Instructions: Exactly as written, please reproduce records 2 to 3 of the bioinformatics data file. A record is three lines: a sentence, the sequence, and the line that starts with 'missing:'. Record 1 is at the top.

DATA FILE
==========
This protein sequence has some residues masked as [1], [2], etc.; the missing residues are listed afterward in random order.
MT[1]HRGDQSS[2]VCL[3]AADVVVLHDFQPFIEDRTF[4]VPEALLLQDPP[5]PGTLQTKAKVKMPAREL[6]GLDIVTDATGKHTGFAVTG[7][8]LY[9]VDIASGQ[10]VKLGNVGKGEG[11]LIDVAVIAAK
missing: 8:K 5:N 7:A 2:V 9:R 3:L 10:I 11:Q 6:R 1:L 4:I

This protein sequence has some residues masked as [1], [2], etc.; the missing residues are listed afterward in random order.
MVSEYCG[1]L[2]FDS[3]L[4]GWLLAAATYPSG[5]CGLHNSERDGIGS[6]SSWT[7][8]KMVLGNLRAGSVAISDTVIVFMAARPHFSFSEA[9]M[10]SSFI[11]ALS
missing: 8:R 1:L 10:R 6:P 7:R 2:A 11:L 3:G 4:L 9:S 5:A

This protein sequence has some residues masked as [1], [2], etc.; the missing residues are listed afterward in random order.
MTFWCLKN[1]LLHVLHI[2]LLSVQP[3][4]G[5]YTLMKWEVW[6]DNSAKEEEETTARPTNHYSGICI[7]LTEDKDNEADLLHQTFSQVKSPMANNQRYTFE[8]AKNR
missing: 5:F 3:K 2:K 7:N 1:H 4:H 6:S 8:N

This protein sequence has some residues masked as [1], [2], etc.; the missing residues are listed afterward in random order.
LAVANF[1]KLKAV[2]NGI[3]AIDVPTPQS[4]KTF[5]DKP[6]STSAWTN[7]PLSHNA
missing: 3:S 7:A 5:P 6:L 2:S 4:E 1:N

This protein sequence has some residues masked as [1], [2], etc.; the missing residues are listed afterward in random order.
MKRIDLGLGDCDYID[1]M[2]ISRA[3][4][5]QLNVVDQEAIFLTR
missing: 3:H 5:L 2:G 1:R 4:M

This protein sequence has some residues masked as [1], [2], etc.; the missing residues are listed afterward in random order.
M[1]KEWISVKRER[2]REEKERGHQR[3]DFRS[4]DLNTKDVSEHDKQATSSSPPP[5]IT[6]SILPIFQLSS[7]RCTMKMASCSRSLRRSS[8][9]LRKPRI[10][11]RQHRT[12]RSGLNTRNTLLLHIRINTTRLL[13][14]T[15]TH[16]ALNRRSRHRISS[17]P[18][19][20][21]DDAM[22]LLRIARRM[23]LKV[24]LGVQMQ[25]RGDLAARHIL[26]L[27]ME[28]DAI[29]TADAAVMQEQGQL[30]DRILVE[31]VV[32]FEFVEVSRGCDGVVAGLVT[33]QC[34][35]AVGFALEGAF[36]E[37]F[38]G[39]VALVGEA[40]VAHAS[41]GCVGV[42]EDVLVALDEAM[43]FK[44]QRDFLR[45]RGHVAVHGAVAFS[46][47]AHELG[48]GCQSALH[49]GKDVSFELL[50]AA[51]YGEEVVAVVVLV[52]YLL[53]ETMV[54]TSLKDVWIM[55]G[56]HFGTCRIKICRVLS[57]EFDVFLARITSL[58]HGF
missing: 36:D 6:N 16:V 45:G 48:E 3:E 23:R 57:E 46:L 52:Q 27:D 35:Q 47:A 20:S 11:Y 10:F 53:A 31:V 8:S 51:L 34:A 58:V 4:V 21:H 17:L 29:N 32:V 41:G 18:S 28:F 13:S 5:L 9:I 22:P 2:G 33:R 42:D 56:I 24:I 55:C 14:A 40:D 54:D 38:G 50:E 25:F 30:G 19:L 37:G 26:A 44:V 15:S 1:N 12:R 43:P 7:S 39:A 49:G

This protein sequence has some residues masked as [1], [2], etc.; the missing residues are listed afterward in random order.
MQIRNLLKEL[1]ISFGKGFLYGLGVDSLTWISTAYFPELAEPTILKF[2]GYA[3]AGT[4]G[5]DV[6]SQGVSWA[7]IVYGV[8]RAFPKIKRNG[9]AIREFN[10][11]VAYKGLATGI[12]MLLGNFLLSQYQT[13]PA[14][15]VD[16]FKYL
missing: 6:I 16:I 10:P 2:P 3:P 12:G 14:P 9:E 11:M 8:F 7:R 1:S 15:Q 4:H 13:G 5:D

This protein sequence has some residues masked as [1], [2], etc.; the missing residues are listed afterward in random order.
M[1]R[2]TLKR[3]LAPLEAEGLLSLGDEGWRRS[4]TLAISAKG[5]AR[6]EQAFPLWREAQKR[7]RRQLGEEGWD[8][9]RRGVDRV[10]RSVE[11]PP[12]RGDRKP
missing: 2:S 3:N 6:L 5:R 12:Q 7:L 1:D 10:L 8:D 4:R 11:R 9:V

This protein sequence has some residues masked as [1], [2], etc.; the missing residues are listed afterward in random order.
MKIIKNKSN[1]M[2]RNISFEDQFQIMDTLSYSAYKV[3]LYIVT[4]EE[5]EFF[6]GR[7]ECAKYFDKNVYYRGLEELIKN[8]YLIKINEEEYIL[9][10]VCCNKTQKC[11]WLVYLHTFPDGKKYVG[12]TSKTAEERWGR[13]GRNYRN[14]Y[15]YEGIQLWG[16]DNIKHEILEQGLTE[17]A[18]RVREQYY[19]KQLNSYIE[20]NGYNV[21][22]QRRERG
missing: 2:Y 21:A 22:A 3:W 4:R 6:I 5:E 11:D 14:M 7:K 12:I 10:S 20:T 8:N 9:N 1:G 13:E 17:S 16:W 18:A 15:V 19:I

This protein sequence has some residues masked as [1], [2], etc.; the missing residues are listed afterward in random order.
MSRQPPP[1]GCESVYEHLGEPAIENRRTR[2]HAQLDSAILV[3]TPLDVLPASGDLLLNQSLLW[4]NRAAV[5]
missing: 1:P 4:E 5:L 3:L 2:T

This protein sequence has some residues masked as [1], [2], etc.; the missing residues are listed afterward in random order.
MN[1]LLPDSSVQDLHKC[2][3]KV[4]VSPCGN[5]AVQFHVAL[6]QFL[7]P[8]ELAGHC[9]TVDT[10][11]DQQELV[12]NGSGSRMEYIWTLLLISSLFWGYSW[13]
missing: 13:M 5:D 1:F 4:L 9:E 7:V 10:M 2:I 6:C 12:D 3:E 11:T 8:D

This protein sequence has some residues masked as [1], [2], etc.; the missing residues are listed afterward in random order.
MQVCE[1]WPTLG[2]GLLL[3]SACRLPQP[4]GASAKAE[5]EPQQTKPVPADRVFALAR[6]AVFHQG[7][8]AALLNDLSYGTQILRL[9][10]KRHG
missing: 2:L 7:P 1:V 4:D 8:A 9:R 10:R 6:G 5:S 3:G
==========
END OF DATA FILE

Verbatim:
This protein sequence has some residues masked as [1], [2], etc.; the missing residues are listed afterward in random order.
MVSEYCG[1]L[2]FDS[3]L[4]GWLLAAATYPSG[5]CGLHNSERDGIGS[6]SSWT[7][8]KMVLGNLRAGSVAISDTVIVFMAARPHFSFSEA[9]M[10]SSFI[11]ALS
missing: 8:R 1:L 10:R 6:P 7:R 2:A 11:L 3:G 4:L 9:S 5:A

This protein sequence has some residues masked as [1], [2], etc.; the missing residues are listed afterward in random order.
MTFWCLKN[1]LLHVLHI[2]LLSVQP[3][4]G[5]YTLMKWEVW[6]DNSAKEEEETTARPTNHYSGICI[7]LTEDKDNEADLLHQTFSQVKSPMANNQRYTFE[8]AKNR
missing: 5:F 3:K 2:K 7:N 1:H 4:H 6:S 8:N